Production costs are assets that are carried in inventory until the goods are sold. There are other costs of running a company that are not carried in inventory. These are called period costs, or nonproduction costs. These are the costs in all areas of the value chain other than production. Period costs are expensed in the period they occur. Fixed assets (capital expenditures) also fall in the category of period costs. Period costs are often subdivided into selling costs and administrative costs.

Selling costs are costs necessary to market, distribute and service a product or service. These are sometimes referred to as order-getting and order-filling costs. Administrative costs are costs associated with research, development and general administration of the organization that cannot reasonably be assigned to either selling or production costs.

Income Statements for Manufacturing and Service Organizations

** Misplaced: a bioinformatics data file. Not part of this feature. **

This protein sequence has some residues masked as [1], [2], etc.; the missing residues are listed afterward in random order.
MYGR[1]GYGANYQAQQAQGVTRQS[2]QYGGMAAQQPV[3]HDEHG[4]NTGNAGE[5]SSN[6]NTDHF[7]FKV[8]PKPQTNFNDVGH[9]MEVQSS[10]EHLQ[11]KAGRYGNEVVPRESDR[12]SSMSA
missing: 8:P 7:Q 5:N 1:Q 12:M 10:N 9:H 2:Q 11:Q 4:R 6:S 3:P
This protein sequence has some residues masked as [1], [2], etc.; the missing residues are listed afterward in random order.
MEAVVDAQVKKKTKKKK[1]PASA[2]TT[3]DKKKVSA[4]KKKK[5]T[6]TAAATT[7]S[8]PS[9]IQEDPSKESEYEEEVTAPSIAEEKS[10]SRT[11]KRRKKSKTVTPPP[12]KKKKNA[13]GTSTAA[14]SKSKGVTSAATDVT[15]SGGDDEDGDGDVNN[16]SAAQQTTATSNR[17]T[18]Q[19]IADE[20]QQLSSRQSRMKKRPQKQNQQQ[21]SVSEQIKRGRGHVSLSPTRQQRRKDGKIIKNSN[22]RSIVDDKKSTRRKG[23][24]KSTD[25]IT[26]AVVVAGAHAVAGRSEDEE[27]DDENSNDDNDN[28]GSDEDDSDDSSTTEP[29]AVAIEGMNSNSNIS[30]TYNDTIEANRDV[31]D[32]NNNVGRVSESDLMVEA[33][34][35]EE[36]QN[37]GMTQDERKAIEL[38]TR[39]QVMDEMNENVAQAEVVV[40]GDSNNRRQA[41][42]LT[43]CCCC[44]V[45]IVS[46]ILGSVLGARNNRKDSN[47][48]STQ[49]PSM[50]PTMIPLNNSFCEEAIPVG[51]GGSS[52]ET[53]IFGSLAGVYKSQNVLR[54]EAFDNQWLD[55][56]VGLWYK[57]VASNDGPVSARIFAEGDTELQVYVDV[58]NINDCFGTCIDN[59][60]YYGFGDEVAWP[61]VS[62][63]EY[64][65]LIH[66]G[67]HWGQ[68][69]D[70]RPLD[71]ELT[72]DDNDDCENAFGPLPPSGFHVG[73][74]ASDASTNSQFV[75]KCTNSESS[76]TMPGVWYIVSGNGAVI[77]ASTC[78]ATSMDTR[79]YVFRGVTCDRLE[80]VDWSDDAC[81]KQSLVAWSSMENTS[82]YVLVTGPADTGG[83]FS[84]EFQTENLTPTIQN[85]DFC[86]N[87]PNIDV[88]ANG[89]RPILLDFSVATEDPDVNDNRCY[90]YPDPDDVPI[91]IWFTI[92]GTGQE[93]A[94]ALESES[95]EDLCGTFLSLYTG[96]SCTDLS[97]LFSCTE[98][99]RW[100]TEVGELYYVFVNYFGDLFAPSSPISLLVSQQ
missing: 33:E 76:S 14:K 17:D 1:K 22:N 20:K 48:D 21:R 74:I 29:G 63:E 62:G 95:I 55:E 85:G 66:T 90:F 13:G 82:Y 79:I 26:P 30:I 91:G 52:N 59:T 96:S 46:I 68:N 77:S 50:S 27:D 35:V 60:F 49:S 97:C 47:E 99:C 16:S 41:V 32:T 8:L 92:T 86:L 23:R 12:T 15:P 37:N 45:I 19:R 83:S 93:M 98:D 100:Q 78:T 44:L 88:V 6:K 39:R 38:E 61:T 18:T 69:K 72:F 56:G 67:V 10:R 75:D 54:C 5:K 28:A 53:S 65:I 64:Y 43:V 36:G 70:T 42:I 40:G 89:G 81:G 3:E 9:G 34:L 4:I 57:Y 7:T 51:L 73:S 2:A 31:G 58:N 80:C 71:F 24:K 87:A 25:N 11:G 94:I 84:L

Costs of Goods Manufactured

The cost of goods manufactured represents the total product cost of goods completed during the current period. When determining total product cost, only costs assigned to goods completed are the manufacturing costs of direct materials, labor and overhead. It is possible to have direct materials used, but the work not completed, during a period. These materials are said to be part of a work in process.

The basic formula for determining direct materials used in production is beginning inventory of materials, plus purchased inventory, minus ending inventory of materials, equals the materials used in production. Sometimes ending inventory won't be known, but direct material used will be. In that case, the equation is changed to beginning inventory, plus purchases, minus direct materials used, equals ending inventory of materials.

Once direct materials are calculated, direct labor and manufacturing overhead for the time period can be added to get the total manufacturing cost for the period.

As mentioned previously, there is a second type of inventory - work in process, or WIP. WIP is the cost of the partially completed goods that are still on the factory floor at the end of a time period. These are units that are started, but not completed. WIP costs include direct materials, direct labor and overhead costs. The total manufacturing cost for the time period must be adjusted for the inventories of WIP.